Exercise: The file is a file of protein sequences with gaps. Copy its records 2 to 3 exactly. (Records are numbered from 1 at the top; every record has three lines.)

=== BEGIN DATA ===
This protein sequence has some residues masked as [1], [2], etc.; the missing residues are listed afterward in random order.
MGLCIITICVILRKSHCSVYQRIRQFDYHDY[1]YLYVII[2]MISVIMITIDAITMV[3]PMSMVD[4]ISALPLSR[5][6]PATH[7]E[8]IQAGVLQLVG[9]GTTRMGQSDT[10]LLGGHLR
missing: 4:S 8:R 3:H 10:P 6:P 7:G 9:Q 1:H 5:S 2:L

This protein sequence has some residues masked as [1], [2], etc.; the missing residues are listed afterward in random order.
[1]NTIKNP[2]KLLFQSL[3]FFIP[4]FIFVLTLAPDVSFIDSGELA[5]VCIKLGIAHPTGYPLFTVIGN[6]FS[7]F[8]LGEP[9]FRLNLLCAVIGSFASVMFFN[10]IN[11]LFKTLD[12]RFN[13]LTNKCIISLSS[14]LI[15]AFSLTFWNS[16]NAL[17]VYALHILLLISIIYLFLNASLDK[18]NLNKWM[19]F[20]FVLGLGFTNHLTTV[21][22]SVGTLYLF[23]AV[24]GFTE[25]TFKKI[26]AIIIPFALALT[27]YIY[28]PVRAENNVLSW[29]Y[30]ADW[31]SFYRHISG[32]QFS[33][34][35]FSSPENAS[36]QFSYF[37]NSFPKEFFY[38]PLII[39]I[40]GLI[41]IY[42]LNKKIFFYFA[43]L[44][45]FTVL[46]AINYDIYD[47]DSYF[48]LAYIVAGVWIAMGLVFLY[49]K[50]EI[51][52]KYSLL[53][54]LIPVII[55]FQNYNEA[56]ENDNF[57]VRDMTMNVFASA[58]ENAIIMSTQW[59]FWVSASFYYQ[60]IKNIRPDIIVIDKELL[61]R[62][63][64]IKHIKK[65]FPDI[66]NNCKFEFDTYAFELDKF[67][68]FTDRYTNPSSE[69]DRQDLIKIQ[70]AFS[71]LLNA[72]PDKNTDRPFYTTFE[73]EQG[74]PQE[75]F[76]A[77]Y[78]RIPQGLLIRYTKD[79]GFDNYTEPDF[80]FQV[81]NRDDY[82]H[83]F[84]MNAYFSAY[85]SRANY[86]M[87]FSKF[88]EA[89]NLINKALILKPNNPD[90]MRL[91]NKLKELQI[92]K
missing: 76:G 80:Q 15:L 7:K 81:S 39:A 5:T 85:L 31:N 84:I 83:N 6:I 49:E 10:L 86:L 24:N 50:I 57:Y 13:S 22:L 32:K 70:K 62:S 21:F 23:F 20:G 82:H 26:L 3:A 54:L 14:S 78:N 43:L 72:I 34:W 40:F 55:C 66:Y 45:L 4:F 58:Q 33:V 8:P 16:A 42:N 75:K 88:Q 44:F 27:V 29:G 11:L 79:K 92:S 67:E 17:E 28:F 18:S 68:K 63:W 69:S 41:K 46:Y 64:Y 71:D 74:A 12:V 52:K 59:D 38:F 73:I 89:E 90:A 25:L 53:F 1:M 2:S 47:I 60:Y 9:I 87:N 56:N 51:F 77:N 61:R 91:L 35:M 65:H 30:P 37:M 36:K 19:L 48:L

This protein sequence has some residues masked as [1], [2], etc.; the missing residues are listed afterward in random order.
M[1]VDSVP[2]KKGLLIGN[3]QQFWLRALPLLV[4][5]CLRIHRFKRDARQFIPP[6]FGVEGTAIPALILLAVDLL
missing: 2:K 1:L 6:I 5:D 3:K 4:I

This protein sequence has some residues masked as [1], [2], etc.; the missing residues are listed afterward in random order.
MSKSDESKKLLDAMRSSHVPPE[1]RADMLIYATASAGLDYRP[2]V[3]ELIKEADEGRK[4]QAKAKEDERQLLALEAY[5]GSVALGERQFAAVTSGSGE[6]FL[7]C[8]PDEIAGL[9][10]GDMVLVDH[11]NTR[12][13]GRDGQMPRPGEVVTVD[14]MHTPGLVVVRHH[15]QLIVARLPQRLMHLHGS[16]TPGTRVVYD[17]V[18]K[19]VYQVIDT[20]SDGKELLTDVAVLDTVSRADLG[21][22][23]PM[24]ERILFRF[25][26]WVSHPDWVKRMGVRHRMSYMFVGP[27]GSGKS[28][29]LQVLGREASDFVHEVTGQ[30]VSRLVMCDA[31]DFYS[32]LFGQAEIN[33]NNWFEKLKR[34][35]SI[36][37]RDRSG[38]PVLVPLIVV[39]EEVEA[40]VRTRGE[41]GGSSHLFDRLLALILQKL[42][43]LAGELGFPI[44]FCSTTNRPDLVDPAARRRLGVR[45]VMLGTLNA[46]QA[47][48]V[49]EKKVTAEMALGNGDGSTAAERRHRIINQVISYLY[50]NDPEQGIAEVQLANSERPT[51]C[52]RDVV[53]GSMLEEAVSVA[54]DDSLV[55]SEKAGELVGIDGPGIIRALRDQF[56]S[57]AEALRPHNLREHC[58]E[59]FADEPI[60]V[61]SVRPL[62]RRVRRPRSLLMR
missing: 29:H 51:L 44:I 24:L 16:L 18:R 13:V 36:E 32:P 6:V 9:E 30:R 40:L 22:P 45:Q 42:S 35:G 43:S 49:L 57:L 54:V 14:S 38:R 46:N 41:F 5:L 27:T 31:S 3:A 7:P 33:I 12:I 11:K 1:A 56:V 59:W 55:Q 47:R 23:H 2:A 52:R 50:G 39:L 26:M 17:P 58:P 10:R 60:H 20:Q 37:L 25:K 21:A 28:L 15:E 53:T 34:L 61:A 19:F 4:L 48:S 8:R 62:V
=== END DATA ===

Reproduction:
This protein sequence has some residues masked as [1], [2], etc.; the missing residues are listed afterward in random order.
[1]NTIKNP[2]KLLFQSL[3]FFIP[4]FIFVLTLAPDVSFIDSGELA[5]VCIKLGIAHPTGYPLFTVIGN[6]FS[7]F[8]LGEP[9]FRLNLLCAVIGSFASVMFFN[10]IN[11]LFKTLD[12]RFN[13]LTNKCIISLSS[14]LI[15]AFSLTFWNS[16]NAL[17]VYALHILLLISIIYLFLNASLDK[18]NLNKWM[19]F[20]FVLGLGFTNHLTTV[21][22]SVGTLYLF[23]AV[24]GFTE[25]TFKKI[26]AIIIPFALALT[27]YIY[28]PVRAENNVLSW[29]Y[30]ADW[31]SFYRHISG[32]QFS[33][34][35]FSSPENAS[36]QFSYF[37]NSFPKEFFY[38]PLII[39]I[40]GLI[41]IY[42]LNKKIFFYFA[43]L[44][45]FTVL[46]AINYDIYD[47]DSYF[48]LAYIVAGVWIAMGLVFLY[49]K[50]EI[51][52]KYSLL[53][54]LIPVII[55]FQNYNEA[56]ENDNF[57]VRDMTMNVFASA[58]ENAIIMSTQW[59]FWVSASFYYQ[60]IKNIRPDIIVIDKELL[61]R[62][63][64]IKHIKK[65]FPDI[66]NNCKFEFDTYAFELDKF[67][68]FTDRYTNPSSE[69]DRQDLIKIQ[70]AFS[71]LLNA[72]PDKNTDRPFYTTFE[73]EQG[74]PQE[75]F[76]A[77]Y[78]RIPQGLLIRYTKD[79]GFDNYTEPDF[80]FQV[81]NRDDY[82]H[83]F[84]MNAYFSAY[85]SRANY[86]M[87]FSKF[88]EA[89]NLINKALILKPNNPD[90]MRL[91]NKLKELQI[92]K
missing: 76:G 80:Q 15:L 7:K 81:S 39:A 5:T 85:L 31:N 84:I 83:N 6:I 49:E 10:L 86:L 24:N 50:I 57:Y 13:S 22:L 32:K 70:K 62:S 21:F 23:F 20:G 82:H 26:L 3:A 54:L 14:S 78:N 43:L 72:I 34:W 40:F 55:C 66:Y 45:L 4:F 58:Q 33:V 8:P 16:A 42:N 75:K 88:Q 44:F 27:V 29:G 11:L 79:K 92:S 67:E 17:E 28:F 18:S 68:K 63:W 69:S 41:K 46:Y 64:Y 71:D 74:A 12:V 52:K 59:D 38:F 73:I 89:E 90:A 25:L 53:F 1:M 2:S 47:I 60:Y 9:I 87:N 56:N 51:F 77:N 61:R 91:L 35:M 65:H 30:P 37:M 36:K 19:L 48:L

This protein sequence has some residues masked as [1], [2], etc.; the missing residues are listed afterward in random order.
M[1]VDSVP[2]KKGLLIGN[3]QQFWLRALPLLV[4][5]CLRIHRFKRDARQFIPP[6]FGVEGTAIPALILLAVDLL
missing: 2:K 1:L 6:I 5:D 3:K 4:I